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Edinburgh.
My initial interest in this was purely architectural and seem to have missed any clues as to why this legend, Heave awa’ chaps, I’m not dead let, was placed above this portrait of a rather striking young man above the entrance to Paisley Close. Now, months later, I’ve finally gotten around to looking up what this motto means and it turns out there is quite a story behind it. WWW.Best of Scotland.Com informs me that, on the 24th November 1861, a tenement collapsed on the site, killing 35 people. “Heave awa’ chaps, I’m not dead let” is a gentrified version of the cry issued by a young man, Joseph McIver, who was buried beneath the rubble. Mr McIver was rescued and this memorial, carved by Edinburgh based sculpture John Rhind (according to a certain on-line encyclopaedia), placed above the entrance to Paisley Close, which was built on the site.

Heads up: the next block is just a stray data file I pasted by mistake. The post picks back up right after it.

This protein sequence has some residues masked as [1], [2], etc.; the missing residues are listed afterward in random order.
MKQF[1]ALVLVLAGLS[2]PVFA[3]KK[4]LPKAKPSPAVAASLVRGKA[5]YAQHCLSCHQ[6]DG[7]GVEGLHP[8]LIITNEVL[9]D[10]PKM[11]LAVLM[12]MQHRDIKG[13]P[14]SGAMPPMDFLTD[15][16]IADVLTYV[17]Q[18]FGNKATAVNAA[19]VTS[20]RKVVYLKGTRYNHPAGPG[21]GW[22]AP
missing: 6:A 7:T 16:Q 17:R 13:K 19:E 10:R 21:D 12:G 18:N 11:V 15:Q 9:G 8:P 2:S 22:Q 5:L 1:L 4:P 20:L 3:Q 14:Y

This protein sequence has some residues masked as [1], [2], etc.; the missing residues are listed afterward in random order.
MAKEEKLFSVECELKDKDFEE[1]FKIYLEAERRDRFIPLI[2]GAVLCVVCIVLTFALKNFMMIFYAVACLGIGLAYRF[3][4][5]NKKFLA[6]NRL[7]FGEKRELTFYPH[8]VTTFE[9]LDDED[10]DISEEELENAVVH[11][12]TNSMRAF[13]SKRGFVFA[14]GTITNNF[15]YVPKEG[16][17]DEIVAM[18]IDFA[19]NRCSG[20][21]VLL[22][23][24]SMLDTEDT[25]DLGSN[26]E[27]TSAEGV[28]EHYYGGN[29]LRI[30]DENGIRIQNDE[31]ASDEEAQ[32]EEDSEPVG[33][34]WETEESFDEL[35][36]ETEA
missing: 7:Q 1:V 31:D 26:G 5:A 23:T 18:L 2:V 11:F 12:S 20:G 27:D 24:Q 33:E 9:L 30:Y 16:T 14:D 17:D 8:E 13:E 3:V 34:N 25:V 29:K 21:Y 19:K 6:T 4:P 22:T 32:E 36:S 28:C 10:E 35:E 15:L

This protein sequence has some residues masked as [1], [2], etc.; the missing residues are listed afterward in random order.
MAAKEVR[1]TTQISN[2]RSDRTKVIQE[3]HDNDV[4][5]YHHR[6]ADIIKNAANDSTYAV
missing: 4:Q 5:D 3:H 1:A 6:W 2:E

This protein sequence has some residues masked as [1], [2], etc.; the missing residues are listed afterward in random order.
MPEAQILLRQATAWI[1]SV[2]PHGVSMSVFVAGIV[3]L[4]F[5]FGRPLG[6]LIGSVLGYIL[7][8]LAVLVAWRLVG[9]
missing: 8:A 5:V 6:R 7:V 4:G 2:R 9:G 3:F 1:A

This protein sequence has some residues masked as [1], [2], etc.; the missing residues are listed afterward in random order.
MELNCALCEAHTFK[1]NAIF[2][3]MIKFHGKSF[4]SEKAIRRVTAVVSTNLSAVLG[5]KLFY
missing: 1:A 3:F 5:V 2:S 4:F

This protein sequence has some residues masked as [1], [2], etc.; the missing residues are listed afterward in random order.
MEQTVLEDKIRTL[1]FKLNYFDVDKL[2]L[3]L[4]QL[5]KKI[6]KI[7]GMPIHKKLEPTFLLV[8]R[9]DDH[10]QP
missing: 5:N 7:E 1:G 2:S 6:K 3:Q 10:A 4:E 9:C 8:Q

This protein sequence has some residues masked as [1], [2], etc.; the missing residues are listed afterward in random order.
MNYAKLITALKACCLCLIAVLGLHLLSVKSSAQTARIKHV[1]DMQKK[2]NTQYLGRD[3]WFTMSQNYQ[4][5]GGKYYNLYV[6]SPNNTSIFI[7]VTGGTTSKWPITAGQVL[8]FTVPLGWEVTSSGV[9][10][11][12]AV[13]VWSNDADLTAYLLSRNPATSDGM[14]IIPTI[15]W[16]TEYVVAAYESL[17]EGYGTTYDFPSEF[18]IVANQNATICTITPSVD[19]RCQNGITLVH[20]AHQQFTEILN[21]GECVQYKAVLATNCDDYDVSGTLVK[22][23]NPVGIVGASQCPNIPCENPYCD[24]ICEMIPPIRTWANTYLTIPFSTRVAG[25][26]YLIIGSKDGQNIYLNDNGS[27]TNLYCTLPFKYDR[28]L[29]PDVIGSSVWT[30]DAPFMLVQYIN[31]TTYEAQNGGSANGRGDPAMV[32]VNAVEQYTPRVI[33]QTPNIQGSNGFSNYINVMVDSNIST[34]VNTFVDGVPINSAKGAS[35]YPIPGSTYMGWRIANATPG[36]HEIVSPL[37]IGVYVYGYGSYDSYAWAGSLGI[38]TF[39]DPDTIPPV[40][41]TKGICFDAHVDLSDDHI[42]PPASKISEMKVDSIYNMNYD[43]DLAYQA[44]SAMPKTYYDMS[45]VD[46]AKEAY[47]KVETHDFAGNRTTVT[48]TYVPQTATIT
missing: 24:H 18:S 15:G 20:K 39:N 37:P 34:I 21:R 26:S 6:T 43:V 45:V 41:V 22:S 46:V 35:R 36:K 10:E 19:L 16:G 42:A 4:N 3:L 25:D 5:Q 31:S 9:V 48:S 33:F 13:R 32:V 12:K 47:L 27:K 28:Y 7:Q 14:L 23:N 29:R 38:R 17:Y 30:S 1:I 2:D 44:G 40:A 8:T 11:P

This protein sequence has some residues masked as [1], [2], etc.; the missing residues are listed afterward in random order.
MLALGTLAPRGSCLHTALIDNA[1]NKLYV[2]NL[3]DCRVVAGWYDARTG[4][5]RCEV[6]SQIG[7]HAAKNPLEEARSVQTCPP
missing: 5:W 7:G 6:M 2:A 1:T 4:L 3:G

I wonder how many other stories I haven’t discovered yet?

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